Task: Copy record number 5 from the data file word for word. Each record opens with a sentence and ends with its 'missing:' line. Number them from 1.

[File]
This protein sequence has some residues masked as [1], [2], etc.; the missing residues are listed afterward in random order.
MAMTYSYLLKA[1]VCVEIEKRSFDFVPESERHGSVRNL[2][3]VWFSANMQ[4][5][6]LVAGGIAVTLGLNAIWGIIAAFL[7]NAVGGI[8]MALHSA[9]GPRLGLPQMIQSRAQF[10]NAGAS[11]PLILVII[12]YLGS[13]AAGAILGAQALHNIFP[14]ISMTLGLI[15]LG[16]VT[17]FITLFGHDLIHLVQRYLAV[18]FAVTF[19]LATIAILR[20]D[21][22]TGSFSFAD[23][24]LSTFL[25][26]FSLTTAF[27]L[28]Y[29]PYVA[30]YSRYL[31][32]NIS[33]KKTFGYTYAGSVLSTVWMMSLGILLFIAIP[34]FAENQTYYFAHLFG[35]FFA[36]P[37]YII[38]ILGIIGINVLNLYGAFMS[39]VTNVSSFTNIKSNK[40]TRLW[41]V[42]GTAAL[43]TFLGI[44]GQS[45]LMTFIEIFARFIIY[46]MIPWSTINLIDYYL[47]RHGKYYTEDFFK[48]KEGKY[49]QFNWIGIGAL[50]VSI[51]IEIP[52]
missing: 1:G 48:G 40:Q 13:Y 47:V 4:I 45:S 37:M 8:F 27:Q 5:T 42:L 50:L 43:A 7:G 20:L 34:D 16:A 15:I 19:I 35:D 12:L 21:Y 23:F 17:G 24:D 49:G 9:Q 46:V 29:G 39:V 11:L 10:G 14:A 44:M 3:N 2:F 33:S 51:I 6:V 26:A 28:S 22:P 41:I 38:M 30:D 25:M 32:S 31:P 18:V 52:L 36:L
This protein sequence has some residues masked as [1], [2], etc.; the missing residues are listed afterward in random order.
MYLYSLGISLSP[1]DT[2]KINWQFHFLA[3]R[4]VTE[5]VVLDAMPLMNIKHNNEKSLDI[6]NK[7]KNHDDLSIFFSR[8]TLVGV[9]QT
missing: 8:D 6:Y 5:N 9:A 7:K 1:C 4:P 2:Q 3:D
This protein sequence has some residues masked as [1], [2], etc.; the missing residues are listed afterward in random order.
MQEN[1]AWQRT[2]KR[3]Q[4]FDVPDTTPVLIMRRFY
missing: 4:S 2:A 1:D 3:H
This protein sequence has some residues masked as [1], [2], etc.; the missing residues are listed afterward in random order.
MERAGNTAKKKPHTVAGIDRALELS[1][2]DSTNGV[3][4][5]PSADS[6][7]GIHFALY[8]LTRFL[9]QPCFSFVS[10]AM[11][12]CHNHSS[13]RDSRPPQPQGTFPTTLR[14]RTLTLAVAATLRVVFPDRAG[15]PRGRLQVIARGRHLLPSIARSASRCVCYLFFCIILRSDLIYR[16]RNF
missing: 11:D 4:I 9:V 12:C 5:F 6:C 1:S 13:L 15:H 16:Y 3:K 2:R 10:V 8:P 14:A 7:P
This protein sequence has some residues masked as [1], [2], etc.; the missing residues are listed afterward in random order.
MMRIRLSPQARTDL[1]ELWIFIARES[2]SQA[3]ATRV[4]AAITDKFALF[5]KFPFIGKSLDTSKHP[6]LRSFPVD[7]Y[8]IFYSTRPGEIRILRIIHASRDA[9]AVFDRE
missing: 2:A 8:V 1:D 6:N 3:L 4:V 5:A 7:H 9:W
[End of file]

This protein sequence has some residues masked as [1], [2], etc.; the missing residues are listed afterward in random order.
MMRIRLSPQARTDL[1]ELWIFIARES[2]SQA[3]ATRV[4]AAITDKFALF[5]KFPFIGKSLDTSKHP[6]LRSFPVD[7]Y[8]IFYSTRPGEIRILRIIHASRDA[9]AVFDRE
missing: 2:A 8:V 1:D 6:N 3:L 4:V 5:A 7:H 9:W